One Planet, Four Stars: The second known case of a planet in a q

30 Ari with its newly discovered companion stars. This is only the second planet found residing in a quadruple star system and suggests that planets in quadruple star systems might be less rare than once thought. About 4% of solar-type stars are in quadruple systems. Were it possible to see the skies from this world, the four parent stars would look like one sun and two very bright stars that would be visible in daylight. One of those stars, if viewed with a large enough telescope, would be revealed too be a binary system, or two stars orbiting each other.30 Ari is located 136 light-years away from Earth in the constellation Aries. The system’s gaseous planet is enormous, with 10 times the mass of Jupiter, and it orbits its primary star every 335 days.Automated Robo-AO at Palomar Observatory was used in this study with results that strengthens the connection between multiple star systems and massive planet formation.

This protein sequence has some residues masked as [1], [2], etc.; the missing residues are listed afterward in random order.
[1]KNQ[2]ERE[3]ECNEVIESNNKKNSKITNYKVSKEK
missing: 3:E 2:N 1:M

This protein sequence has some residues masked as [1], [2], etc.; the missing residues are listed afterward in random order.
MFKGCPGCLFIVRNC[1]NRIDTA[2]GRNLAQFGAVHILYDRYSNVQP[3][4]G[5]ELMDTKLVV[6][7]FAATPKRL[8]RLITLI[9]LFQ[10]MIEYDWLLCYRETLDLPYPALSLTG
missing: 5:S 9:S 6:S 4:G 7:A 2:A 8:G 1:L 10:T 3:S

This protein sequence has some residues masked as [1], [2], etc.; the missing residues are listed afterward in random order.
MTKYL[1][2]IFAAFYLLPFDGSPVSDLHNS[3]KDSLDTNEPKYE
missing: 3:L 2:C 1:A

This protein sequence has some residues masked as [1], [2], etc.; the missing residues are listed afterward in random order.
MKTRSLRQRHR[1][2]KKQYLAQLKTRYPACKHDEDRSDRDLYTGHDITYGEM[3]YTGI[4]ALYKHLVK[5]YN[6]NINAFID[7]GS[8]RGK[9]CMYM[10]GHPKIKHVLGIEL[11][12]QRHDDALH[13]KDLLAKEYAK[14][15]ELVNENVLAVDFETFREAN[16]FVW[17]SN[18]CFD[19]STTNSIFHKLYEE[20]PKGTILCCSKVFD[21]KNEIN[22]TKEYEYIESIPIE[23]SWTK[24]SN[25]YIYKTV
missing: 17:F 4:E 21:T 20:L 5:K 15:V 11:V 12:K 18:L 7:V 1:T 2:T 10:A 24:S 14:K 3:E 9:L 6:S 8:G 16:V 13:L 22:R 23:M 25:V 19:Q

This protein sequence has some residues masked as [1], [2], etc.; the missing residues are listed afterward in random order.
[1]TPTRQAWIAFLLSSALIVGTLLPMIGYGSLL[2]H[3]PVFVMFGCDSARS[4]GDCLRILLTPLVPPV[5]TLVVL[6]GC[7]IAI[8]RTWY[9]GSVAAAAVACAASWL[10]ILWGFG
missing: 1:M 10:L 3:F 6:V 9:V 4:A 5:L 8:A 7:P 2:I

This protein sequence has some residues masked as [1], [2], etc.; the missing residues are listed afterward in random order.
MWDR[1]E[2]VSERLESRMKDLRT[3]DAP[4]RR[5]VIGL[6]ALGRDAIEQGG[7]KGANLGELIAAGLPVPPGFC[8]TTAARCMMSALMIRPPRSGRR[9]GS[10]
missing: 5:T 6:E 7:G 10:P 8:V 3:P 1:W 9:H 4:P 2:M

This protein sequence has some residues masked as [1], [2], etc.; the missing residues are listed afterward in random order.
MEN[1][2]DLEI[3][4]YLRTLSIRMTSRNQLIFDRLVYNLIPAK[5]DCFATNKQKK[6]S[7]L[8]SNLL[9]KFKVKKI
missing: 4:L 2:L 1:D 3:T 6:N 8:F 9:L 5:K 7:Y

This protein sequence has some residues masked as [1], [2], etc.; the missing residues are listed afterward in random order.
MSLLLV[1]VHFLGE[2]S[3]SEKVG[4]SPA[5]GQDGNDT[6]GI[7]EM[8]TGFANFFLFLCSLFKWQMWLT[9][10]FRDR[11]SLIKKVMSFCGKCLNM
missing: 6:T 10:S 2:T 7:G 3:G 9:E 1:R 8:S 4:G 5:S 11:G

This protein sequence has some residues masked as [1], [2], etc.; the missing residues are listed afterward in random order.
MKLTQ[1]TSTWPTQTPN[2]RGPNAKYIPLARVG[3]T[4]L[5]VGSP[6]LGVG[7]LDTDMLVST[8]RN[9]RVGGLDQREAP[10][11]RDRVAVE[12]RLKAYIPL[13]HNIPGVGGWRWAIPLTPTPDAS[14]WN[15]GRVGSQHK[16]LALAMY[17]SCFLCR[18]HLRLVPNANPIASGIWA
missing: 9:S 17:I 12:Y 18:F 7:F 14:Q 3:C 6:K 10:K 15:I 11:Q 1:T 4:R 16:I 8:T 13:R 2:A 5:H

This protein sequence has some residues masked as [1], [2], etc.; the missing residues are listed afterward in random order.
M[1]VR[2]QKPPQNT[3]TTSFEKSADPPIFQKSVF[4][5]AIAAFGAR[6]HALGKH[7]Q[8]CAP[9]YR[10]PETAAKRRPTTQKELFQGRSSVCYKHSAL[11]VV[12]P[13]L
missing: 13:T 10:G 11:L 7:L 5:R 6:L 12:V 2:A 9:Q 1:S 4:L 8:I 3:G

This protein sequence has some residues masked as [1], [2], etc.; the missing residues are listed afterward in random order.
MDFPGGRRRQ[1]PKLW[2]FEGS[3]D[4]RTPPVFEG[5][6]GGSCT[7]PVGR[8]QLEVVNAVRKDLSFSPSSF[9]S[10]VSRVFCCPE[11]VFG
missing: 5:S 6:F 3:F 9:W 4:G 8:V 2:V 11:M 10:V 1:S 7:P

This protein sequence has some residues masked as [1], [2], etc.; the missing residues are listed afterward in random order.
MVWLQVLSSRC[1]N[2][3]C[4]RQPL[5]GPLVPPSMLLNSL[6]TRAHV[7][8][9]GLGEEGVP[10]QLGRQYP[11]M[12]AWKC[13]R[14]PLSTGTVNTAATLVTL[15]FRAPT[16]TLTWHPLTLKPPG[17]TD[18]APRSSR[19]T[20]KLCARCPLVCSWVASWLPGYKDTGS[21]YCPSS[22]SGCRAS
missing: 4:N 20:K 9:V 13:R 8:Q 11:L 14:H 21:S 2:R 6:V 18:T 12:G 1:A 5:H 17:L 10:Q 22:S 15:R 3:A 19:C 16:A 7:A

March 4, 2015

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